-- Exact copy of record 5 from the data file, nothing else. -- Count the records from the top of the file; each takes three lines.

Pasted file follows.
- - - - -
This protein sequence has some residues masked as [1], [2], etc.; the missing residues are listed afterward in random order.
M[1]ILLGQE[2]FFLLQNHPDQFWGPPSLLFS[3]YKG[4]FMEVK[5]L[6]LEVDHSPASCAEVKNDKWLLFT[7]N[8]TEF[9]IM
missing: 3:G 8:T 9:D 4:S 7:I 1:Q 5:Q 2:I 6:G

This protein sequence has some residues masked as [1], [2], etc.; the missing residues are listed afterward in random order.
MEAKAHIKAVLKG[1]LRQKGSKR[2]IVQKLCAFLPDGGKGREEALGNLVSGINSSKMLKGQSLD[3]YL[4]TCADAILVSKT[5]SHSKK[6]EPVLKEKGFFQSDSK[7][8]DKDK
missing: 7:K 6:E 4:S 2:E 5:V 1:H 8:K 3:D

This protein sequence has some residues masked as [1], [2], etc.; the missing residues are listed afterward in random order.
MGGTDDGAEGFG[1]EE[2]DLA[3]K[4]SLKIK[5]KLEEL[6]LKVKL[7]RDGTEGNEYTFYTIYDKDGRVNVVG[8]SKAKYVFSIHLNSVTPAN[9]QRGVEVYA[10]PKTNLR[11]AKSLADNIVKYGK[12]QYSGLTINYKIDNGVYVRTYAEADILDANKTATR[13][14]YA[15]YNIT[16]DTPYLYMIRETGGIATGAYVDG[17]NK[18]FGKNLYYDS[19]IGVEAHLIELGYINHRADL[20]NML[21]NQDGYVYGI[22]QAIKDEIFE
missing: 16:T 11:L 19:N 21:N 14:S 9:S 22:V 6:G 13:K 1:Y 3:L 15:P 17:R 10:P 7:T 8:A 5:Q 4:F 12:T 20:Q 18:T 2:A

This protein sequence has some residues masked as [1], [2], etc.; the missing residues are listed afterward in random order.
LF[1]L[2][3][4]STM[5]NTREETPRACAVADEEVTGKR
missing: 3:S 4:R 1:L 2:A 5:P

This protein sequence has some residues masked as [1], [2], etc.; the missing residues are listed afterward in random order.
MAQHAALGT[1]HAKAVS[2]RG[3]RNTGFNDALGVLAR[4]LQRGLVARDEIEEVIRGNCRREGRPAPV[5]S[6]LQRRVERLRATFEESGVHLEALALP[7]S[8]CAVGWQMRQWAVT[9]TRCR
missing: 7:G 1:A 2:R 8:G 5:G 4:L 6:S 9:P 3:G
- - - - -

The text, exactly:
This protein sequence has some residues masked as [1], [2], etc.; the missing residues are listed afterward in random order.
MAQHAALGT[1]HAKAVS[2]RG[3]RNTGFNDALGVLAR[4]LQRGLVARDEIEEVIRGNCRREGRPAPV[5]S[6]LQRRVERLRATFEESGVHLEALALP[7]S[8]CAVGWQMRQWAVT[9]TRCR
missing: 7:G 1:A 2:R 8:G 5:G 4:L 6:S 9:P 3:G